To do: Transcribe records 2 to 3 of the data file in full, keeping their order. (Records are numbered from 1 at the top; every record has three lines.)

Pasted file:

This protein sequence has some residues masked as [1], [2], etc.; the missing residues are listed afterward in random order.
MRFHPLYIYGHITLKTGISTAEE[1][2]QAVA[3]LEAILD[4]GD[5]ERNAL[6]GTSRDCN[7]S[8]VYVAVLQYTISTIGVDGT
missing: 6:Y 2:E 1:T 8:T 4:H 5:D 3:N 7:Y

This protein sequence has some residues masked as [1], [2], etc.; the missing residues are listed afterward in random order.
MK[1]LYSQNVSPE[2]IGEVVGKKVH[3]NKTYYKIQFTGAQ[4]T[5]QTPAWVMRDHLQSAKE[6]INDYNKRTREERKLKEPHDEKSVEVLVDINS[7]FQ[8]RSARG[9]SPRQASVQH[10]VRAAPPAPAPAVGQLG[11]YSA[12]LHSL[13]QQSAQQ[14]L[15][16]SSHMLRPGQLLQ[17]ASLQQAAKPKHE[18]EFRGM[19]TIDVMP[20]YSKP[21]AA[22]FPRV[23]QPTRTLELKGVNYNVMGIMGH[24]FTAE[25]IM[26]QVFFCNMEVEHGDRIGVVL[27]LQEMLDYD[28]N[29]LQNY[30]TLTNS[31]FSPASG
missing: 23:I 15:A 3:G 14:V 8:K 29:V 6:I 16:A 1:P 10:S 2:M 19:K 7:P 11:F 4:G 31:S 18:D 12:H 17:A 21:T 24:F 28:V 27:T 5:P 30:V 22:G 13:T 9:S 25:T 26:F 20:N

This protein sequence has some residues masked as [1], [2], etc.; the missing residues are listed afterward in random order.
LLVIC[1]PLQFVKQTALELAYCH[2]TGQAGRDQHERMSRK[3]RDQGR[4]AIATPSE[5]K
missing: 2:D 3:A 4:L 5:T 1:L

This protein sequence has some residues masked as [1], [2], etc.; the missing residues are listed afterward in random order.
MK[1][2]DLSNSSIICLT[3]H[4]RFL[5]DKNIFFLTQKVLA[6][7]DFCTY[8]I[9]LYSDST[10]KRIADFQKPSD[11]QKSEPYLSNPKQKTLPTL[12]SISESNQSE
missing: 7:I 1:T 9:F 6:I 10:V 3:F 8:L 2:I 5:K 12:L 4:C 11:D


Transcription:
This protein sequence has some residues masked as [1], [2], etc.; the missing residues are listed afterward in random order.
MK[1]LYSQNVSPE[2]IGEVVGKKVH[3]NKTYYKIQFTGAQ[4]T[5]QTPAWVMRDHLQSAKE[6]INDYNKRTREERKLKEPHDEKSVEVLVDINS[7]FQ[8]RSARG[9]SPRQASVQH[10]VRAAPPAPAPAVGQLG[11]YSA[12]LHSL[13]QQSAQQ[14]L[15][16]SSHMLRPGQLLQ[17]ASLQQAAKPKHE[18]EFRGM[19]TIDVMP[20]YSKP[21]AA[22]FPRV[23]QPTRTLELKGVNYNVMGIMGH[24]FTAE[25]IM[26]QVFFCNMEVEHGDRIGVVL[27]LQEMLDYD[28]N[29]LQNY[30]TLTNS[31]FSPASG
missing: 23:I 15:A 3:G 14:V 8:K 29:V 6:I 16:A 1:P 10:S 2:M 19:K 7:P 11:F 4:G 31:S 18:D 12:H 17:A 21:T 24:F 28:V 27:T 5:P 30:V 22:G 13:T 9:S 25:T 26:F 20:N

This protein sequence has some residues masked as [1], [2], etc.; the missing residues are listed afterward in random order.
LLVIC[1]PLQFVKQTALELAYCH[2]TGQAGRDQHERMSRK[3]RDQGR[4]AIATPSE[5]K
missing: 2:D 3:A 4:L 5:T 1:L